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iPhony 4: Did Steve Jobs Mislead the Public About Delaying Korean Launch?

iPhony 4: Did Steve Jobs Mislead the Public About Delaying Korean Launch?

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At Friday’s iPhone 4 presser, aka Antennagate, Steve Jobs was tasked with bringing Apple’s credibility back up to snuff after angering customers over the phone’s nagging reception issues. And just as many cell phone companies such as Nokia and Blackberry cried foul when Jobs unapologetically showed how their phones suffered from a similar “death grip,” it seems there is someone else calling foul: South Korea.

During the conference, Jobs announced that plans to ship the latest iPhone to Korea has been postponed. “It’s going to take just a little bit longer to get government approval there,” he said, acknowledging the country’s absence from the list of 17 nations receiving the gadget at the end of July. However, the fault is by no means South Korea’s government–they never even received an application.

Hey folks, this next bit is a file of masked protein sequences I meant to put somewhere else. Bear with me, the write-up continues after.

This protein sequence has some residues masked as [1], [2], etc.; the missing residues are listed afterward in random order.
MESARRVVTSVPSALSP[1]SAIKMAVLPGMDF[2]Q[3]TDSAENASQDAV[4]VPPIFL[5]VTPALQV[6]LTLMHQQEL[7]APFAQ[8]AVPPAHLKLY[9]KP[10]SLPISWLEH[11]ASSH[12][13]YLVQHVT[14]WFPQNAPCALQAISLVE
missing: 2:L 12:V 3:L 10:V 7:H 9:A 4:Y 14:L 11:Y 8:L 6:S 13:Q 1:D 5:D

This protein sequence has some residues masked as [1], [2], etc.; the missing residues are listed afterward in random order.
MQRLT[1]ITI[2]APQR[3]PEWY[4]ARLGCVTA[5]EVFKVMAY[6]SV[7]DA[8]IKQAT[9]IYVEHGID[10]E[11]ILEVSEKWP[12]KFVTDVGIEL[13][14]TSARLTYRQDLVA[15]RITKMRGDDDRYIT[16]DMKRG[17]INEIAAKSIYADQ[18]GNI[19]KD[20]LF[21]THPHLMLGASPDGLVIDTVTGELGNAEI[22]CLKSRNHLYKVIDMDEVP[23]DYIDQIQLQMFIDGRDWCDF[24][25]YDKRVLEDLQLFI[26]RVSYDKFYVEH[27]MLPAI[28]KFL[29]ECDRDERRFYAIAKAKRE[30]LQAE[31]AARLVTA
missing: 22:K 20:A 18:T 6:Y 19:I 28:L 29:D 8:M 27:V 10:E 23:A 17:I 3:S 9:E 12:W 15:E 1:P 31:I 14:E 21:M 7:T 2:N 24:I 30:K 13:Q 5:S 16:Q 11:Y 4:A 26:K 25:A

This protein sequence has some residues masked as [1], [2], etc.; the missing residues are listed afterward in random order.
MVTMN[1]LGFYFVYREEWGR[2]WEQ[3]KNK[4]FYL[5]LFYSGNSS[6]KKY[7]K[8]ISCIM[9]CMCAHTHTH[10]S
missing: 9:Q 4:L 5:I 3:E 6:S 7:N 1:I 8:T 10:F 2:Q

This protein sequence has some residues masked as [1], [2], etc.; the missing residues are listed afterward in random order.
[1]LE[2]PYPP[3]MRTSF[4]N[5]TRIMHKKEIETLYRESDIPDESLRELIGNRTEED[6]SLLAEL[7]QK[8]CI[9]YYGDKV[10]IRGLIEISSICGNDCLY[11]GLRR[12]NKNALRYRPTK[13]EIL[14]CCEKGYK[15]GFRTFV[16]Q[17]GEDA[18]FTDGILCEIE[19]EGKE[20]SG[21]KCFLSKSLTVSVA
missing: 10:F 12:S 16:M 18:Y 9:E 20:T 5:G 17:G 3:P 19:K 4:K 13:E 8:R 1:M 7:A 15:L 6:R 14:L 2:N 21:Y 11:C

Reported today in the Choson Ilbo, one of the major newspaper of South Korea, Apple never applied for approval. “The Korea Communications Commission, which gives the green light to sales of electronic communications devices, issued a quick response denying any responsibility,” the paper said. “The Radio Research Agency has yet to receive an application to test…the iPhone 4.”

Indeed, the Korean daily charges Steve Jobs with lying about the delay, saying he masked the fact that it was Apple’s poor preparations that is leading to the iPhone’s two-month delay. Korea Telecom, the phone’s distributor, even went so far as to publish the full text of Apple’s response to questions over for the delay, in which Apple admits fault. (It appears the text has yet to be published on KT’s english site.) “In other words, Apple, not the Korean government, is to blame,” wrote Jung Sun-mi, the reporter behind the Choson Ilbo‘s article.

“Apple says it puts its customers first, but fans of the product in Korea are apparently not on that list.”

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About the author

Austin Carr writes about design and technology for Fast Company magazine.

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